Cats (Felis catus) feature frequently in assemblages from Medieval and later English towns. Occasional examples of apparent mass-felicide (McCormick, 1988; Luff and Moreno García, 1995) and more frequent finds of cat bones with cut-marks consistent with skinning show that not all were companions (Fig. 14.3). Mortality profiles of urban Medieval cats are seldom published, but this author’s impression is that sub-adult cats (p. 221) make up a substantial proportion in most towns. Cat bones were deposited into general urban refuse and only rarely in discrete interments, more consistent with feral populations of commensal cats than with cared-for companions. In a rare systematic taphonomic study of cat and dog remains in a post-Medieval town, Clare Rainsford’s currently unpublished analysis for Hungate, York, shows little evidence of deliberate burial prior to the eighteenth century, with mainly casual disposal of feral animals prior to that date.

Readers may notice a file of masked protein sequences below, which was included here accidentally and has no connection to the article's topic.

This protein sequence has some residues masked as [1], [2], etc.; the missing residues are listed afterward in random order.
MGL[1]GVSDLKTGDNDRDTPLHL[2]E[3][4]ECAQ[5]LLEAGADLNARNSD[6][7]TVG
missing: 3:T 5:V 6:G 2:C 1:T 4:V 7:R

Dogs (Canis familiaris) were potentially more useful to a Medieval household than cats and so a companion dog could more readily be justified. Pathologies consistent with rough treatment of dogs are occasionally reported from English towns, though there is to date no full published review to match those for the Classical world (MacKinnon, 2010), France (Binois et al., 2013), Scotland (Smith, 1998), Russia (Zinoviev, 2012), or Germany (Teegen, 2005). Biometric studies show the majority of Medieval and later dogs to have been of medium size, with a few larger individuals, consistent with working and guard dogs rather than small ‘lap’ dogs. In East Anglia, for example, Crabtree (2013) notes an increase in the morphological variation of dogs from the mainly rural evidence of the fifth to eighth centuries to the more urban ninth to eleventh centuries, suggesting that urban dogs may have served multiple roles. The wealthier Medieval households kept companion, as well as hunting, dogs. In 1440, the Prioress of Langley complained (p. 222) that her lodger Eleanor, Lady Audley, kept too many dogs, up to a dozen of which would follow her into church (Power, 1922). Presumably the town houses of those same families accommodated more than a few dogs, whose remains we encounter amongst the urban refuse. As with cats, individual dog burials are rare in urban Medieval and later contexts, perhaps in part a reflection of the status of dogs in urban society and in part a consequence of the inevitable re-deposition in urban stratigraphy.